The move comes barely a day after a similar block of Facebook.
“While the directive has legal basis in Myanmar’s telecommunications law, Telenor Myanmar has challenged the necessity and proportionality of the directive … and highlighted the directive’s contradiction with international human rights law,” the company said in a statement.
Twitter said it is “deeply concerned” about the order.
“It undermines the public conversation and the rights of people to make their voices heard,” a company spokesperson said in a statement to CNN Business. “The Open Internet is increasingly under threat around the world. We will continue to advocate to end destructive government-led shutdowns,” the spokesperson added.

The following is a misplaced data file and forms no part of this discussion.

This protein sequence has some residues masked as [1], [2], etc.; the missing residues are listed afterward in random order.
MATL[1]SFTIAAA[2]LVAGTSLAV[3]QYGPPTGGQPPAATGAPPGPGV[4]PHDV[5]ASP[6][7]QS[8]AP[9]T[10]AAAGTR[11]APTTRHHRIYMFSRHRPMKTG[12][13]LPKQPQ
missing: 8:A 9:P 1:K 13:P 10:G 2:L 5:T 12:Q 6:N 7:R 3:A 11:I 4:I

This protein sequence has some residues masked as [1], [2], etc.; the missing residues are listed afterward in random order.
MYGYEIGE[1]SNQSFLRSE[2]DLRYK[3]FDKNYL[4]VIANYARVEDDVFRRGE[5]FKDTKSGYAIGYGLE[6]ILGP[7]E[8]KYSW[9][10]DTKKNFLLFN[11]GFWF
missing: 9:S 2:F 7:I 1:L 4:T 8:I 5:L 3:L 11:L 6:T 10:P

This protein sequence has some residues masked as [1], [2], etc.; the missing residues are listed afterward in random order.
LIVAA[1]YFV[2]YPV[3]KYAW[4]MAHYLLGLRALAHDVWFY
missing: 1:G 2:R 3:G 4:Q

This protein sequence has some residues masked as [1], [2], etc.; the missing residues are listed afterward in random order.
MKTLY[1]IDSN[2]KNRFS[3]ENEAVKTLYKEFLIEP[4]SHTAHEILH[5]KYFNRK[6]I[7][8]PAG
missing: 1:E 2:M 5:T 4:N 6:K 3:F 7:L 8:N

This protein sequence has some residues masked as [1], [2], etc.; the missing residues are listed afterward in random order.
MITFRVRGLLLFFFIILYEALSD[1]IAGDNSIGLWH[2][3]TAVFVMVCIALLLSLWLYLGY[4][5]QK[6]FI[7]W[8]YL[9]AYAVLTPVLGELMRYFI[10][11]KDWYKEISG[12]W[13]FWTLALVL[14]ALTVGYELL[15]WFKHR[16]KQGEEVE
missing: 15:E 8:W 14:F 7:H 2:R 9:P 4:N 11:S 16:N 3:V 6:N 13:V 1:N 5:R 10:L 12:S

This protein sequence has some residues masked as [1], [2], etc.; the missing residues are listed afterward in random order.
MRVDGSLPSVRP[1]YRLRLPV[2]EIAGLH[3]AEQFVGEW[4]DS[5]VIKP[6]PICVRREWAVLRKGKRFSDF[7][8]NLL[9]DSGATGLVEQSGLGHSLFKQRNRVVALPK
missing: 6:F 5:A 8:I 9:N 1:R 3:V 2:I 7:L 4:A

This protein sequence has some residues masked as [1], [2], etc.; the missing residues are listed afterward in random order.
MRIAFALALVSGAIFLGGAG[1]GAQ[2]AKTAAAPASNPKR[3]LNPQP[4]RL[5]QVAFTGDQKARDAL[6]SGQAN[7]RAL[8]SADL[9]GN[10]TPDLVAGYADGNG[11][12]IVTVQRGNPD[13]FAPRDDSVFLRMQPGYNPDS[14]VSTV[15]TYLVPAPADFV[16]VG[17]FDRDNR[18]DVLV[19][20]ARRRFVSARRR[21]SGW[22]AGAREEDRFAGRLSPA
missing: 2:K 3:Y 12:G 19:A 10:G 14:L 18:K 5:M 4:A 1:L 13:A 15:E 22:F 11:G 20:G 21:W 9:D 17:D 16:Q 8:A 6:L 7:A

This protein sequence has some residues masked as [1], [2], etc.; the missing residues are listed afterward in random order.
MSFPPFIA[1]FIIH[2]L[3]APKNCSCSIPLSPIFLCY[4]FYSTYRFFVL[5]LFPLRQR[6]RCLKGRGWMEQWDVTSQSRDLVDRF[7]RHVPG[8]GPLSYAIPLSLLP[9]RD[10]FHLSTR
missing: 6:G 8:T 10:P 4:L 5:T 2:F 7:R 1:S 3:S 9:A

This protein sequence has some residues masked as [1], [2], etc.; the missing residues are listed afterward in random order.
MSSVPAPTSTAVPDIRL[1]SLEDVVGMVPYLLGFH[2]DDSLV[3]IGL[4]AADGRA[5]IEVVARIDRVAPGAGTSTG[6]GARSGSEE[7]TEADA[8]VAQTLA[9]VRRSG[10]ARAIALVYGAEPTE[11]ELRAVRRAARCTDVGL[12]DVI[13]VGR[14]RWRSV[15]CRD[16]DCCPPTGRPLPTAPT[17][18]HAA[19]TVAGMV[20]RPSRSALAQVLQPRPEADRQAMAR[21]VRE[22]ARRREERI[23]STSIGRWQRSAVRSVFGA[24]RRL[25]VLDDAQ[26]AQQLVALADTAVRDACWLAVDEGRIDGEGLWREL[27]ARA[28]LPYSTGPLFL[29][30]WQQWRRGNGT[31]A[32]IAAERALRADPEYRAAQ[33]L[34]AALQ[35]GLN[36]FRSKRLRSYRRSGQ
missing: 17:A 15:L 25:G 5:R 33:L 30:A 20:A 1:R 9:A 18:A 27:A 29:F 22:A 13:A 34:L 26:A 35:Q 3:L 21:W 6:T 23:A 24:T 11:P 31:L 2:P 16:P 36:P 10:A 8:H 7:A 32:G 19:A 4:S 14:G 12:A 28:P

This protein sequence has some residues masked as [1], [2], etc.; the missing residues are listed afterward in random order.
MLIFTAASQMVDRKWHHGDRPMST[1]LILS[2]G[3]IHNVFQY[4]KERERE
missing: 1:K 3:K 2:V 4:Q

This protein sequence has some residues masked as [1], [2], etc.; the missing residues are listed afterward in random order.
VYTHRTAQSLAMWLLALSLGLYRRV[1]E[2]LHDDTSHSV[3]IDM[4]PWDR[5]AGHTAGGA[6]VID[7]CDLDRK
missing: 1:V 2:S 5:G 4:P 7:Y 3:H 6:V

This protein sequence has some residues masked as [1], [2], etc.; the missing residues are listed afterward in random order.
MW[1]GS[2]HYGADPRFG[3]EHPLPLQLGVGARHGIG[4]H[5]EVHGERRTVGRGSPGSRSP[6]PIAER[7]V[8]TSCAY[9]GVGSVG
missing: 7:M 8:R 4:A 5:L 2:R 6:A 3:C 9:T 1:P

While the dramatic overthrow of Suu Kyi’s government attracted international attention, continued disruptions to internet access and communications mean that many in Myanmar may still be unclear about what is taking place.
— CNN’s Philip Wang, James Griffiths and Helen Regan contributed to this report.